I didn't post about OT this week because life got in the way. My mother is in the hospital with pneumonia. She'll be discharged tomorrow, so she's doing much better. But for the first time in a while, I found myself focusing much more on another human than my child.
The child in question handles mild changes in routine pretty well. I have purposely established things regarding him to run in a similar manner but not the exact same routine every day. Like most kids with SPD, Frank thrives on routine. As D explained to me, when you have a routine, you know what sensory "assaults" are coming your way each day. You know when and how to "gird your loins", so to speak. When that routine changes, and especially without advance notice, it's disturbing, because you don't know what's coming your way.
Frank used to be much worse. During his evening routine, for example, first he had to have a bath, then get dressed, then get a story or two (from Daddy, not me), then brush teeth, then bed, and we had to always say the exact same things as we said good night to him. If you varied this routine even slightly, he freaked out. As D explained it, back in the day when I feared a diagnosis of SPD meant he had autism, "Generally speaking, autistic kids don't freak out at changes in routine bcause of their autism. They freak out because they have SPD, too."
The Vacation We Do Not Speak Of, from two years ago? He was miserable because he wasn't in his bed at night and naptime, and wasn't at his chair in his kitchen for meals, and these chicken nuggets didn't look like his at home, and when were we going home?
After discussing that in detail with D, and with my husband, we started changing things up. I started doing different routines at bedtime every night. I started having him sit in different chairs at the kitchen table to eat, and, once he outgrew his milk allergy, We started bringing him to McDonalds and Wendys, and stopped bringing a baggie of chicken nuggets from home everywhere we went- if it was a place like a diner, where I knew they'd serve chicken nuggets or chicken fingers, we started ordering those for him.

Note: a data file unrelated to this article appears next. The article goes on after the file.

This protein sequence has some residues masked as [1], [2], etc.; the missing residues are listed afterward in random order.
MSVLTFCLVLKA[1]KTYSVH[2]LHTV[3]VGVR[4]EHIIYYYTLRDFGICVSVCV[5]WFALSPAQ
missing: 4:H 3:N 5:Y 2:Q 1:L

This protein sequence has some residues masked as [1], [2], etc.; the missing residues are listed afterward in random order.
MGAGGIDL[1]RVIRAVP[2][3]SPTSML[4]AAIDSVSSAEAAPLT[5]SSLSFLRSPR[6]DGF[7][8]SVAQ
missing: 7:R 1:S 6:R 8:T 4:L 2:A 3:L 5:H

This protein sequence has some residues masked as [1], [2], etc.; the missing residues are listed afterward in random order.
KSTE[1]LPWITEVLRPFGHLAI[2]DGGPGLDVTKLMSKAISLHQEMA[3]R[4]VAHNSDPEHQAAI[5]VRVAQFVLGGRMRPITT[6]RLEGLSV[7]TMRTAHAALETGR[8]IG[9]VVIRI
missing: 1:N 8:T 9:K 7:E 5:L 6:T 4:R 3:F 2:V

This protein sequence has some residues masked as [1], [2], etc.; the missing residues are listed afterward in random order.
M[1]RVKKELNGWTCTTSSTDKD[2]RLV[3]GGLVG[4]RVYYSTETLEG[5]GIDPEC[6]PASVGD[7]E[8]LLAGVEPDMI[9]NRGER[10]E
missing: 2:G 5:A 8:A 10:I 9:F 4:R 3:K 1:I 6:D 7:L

This went over with the boy, as my mother would say, like a fart in church. The first dozen or so times we tried to get him to eat Other Chicken, he had a hissy fit and refused to eat it. Frustrating, to be sure, but, really, I had expected no less from him.
He also disliked changes in bedtime routine. "NO! Brush teeth comes after story, not before!!" Such small things, but oh so important to him.
Anyway, in such small steps are changes made. Frank is pretty flexible about most changes in routine now. He knows by now that I and my husband have got his back, no matter what. We've even left him with a few babysitters a few times, babysitters who were Not Grandma, and he had a splendid time with someone new to play with.
Anyway, back to my original topic, when Mom called to say she was going to the hospital Tuesday night, while I waited for my husband to get home from work, I got Frank his dinner and got things organzied for the evening. I told him Mimi was sick and I was going to see her in the hospital as soon as Daddy got home. Even though I'm the one who handles most of his evening routine usually, because my husband works until after 7pm, this didn't seem to faze him at all. And the times I've left for a few hours, or taken him, to visit my mother didn't seem to faze him, either.
He's much calmer about changes now than he was two years ago, or even one year ago. I am hoping this continues when we go to Disney!